It is a fact of life that every adult person needs a decent house of his own he can call a home. But it is becoming, increasingly obvious that home-ownership is not for everybody.
In most economies of the world, especially the developed ones, home-ownership is not as difficult because people in such places have easy access to mortgage unlike Nigeria where people buy homes from own savings.
A major requirement for getting a mortgage loan facility that will enable the borrower to own a home is having a good job with regular income. But it becomes very challenging when the earning is low.
At N18,000 per month minimum wage, public sector workers cannot afford mortgage loan. Even with the new minimum wage of N30,000, this class of people will not still be able to afford mortgage loan.
Therefore, for many years to come, unless a drastic change occurs, home-ownership through mortgage will continue to elude workers who earn the national minimum wage.
This is because, based on the terms of mortgage structuring which requires not less than one third or 33.3 percent of this N30,000 per month, the borrower has to deduct approximately N10,000 for loan repayment, and a monthly payment of this sum for 30 years as required by the mortgage law, will mean that the prospective home owner will contribute the sum of N3 million for the 30-year period.
However, apart from the fact that there is no decent accommodation for N3 million in a good location, there is no 30-year mortgage available for loan applicants. Besides, at the current minimum wage, 33.3 percent of N18, 000 will be N5, 994 and a monthly payment of this sum over a 30-year period will amount to N2.15 million.
Taking it further, Adeniyi Akinlusi, president of Mortgage Bankers Association of Nigeria, emphasizes that many households cannot own homes through mortgage because, given their low per capita income, they won’t qualify for mortgages.
Mortgage deficit, he noted, stands at N49.05 trillion and out of a population of 180 million people, 30 percent representing the 44.4 million working class, the mortgage-able adults are only 19.9 million, representing 45 percent of the total population.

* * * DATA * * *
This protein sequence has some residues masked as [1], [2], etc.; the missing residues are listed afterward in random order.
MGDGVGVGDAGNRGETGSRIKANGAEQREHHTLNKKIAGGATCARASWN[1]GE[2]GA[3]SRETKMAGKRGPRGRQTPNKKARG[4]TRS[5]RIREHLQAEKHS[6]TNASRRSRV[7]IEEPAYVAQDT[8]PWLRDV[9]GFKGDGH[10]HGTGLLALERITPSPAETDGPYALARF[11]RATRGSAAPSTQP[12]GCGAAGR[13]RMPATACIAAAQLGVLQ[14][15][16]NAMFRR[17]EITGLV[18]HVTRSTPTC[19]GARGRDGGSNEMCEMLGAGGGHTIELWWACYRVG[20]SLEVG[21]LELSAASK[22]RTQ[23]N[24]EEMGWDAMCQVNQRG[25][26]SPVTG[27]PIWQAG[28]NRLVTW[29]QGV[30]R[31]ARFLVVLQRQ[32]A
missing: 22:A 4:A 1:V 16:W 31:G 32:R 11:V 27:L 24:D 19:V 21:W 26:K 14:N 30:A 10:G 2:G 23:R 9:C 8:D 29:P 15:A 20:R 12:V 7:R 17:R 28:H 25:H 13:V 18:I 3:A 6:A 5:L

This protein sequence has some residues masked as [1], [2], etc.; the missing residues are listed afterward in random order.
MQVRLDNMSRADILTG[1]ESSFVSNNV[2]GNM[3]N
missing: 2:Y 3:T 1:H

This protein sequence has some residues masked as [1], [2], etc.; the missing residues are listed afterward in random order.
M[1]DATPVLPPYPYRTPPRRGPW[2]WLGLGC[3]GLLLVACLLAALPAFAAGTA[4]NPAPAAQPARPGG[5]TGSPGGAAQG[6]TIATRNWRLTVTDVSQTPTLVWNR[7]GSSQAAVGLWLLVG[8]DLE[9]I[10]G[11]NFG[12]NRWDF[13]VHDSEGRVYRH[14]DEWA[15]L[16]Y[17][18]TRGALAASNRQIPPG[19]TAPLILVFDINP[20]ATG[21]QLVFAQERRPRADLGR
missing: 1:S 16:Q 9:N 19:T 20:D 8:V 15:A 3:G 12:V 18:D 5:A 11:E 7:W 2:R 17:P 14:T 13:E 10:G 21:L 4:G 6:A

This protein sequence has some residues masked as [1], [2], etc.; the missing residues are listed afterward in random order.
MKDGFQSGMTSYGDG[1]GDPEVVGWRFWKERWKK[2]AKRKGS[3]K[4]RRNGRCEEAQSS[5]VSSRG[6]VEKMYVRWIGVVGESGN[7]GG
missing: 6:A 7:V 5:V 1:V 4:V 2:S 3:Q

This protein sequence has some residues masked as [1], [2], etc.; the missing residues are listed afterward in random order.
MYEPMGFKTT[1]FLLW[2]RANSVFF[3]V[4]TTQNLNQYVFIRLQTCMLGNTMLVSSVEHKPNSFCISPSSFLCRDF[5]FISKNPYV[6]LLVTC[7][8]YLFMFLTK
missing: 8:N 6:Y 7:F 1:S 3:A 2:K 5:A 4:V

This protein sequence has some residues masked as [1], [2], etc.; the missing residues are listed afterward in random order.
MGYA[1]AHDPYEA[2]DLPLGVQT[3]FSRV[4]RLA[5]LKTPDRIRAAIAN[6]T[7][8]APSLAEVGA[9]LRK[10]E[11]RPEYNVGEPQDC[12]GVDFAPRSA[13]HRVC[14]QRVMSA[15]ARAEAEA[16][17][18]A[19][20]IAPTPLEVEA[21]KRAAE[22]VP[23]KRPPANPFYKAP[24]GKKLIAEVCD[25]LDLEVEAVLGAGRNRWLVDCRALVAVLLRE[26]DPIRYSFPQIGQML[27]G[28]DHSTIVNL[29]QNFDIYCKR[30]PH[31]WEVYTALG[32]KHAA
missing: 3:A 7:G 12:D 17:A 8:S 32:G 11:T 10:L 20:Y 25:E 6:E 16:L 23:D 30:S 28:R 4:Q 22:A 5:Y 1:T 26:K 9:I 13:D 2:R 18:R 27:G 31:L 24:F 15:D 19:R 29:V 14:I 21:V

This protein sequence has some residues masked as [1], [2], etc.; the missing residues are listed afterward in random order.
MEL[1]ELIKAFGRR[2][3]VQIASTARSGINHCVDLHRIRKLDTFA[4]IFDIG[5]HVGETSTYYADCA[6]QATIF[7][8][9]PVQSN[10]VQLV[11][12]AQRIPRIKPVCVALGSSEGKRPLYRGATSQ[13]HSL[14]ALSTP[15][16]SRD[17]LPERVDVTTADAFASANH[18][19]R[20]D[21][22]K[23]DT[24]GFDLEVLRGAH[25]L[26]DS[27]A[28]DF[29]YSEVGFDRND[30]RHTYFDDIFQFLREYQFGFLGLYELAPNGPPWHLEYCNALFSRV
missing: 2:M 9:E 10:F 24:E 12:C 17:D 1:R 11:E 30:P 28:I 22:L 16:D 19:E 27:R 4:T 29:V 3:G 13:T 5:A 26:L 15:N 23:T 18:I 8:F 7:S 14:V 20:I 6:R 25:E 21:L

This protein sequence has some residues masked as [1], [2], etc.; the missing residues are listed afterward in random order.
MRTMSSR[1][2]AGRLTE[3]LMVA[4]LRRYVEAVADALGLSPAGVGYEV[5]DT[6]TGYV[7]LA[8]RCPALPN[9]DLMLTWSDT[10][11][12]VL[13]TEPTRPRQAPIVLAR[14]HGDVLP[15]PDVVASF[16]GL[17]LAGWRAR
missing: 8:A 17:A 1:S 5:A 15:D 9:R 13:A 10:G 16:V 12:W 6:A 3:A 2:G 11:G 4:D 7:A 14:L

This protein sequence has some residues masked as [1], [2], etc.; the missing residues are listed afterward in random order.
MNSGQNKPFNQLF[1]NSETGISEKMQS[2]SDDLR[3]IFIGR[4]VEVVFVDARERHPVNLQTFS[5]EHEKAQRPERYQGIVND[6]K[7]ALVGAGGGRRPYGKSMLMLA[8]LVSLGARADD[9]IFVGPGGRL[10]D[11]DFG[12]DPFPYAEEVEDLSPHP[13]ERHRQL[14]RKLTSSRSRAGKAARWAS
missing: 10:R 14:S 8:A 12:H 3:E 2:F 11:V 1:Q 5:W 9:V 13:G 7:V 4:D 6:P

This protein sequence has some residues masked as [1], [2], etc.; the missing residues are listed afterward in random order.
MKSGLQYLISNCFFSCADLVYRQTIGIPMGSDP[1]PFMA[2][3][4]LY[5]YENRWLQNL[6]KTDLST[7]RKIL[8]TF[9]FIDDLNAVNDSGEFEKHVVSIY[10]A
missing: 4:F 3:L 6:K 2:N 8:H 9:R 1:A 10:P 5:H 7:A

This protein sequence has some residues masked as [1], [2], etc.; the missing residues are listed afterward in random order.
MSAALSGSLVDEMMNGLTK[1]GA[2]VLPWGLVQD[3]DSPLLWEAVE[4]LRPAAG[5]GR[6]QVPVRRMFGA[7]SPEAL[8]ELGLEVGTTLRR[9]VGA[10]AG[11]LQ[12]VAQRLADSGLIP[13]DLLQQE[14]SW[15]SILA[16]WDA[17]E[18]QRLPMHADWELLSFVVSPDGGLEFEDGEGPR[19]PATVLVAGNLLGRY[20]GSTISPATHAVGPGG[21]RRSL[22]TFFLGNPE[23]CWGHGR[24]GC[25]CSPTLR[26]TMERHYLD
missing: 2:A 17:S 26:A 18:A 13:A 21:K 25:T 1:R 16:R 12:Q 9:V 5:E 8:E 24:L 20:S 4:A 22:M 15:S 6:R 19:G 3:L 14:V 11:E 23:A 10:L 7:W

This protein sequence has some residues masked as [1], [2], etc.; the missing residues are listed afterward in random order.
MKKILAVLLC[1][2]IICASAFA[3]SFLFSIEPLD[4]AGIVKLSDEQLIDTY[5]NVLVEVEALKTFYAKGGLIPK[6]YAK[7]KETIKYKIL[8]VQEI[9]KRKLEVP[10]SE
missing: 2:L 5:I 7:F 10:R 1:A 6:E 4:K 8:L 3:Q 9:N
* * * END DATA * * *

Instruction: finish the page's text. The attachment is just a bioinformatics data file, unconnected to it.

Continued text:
This is why mortgage experts insist that job creation is critical to ease homeownership. They maintain that government and private sector developers could build all the affordable or social housing they want to, but people have to have jobs to be able to buy either cash or through mortgage.
Nigeria is one the world’s most expensive housing markets where the cost of renting a three-bedroom apartment ranges from N15 million to N20 million per annum in highbrow areas like Victoria Island and Ikoyi in Lagos; Asokoro, Maitama in Abuja; GRA phase 2 in Port Harcourt or Trans Amadi also in Port Harcourt, among other areas in Nigeria.
The country’s latest effort at improving access to housing finance was the establishment of the Nigerian Mortgage Refinance Company (NMRC) which is aimed to provide liquidity in the mortgage system by raising money from the capital market and using same to refinance primary mortgage banks for on-lending to loan applicants.
A report on ‘The Lagos Housing Market’ notes that a mortgage period of 30 years and a housing unit of N2.15 million are hardly available and this amount excludes interest rate on the mortgage facility. Consequently, even the middle income earners struggle to have access to affordable housing.
The report notes further that Nigeria is faced with a multi-dimensional housing problems stemming from poor planning. It recalls that many initiatives have been launched in the past which did not translate to visible results.
“The country is fraught with abandoned low cost housing projects, inadequate funding, regulatory bottlenecks, lack of focus on residential housing development and unsupportive finance mechanisms,” the report says, pointing out that in most developed countries, affordable housing at different income levels is achieved through assistance from government through planning incentives, tax credit, land provision, infrastructural support and required building approval concessions.
The bane of mortgage access in Nigeria is high interest rate which hovers between 20 percent and 25 percent and this is one of the major reasons for the low homeownership level in the country whose housing deficit is in excess of 20 million units.
Roland Igbinoba, Vice Chairman, Roland Igbinoba Real Foundation for Housing and Urban Development (RIRFHUD), publishers of the report, laments that, though Lagos currently has the most vibrant property market in Nigeria, home ownership is still at less than 20 percent.
“With a daily intake of 3,000 immigrants, the housing supply has failed to keep up with rapid urbanization and population expansion, especially in the low income market. The housing demand estimate is roughly 4.4 million units while the estimated current supply of housing in the state is 1,417,588 units”, he reveals, adding that “this leaves a gap between housing demand and supply at roughly 3 million units; output is relatively low although there has been increased participation in housing projects from both the government and private sector,” he notes.
The extent of housing shortage in Lagos is enormous and the deficit is both quantitative and qualitative, such that 72 percent of Lagos residents are tenants paying rent as high as 50 percent of their monthly income while most of the existing accommodations are provided by private landlords.
On the qualitative housing deficit side, most low income earners live in congested settlements usually characterised by buildings with structural defects, bad roads, poor drainage and pollution, posing health hazards for the inhabitants.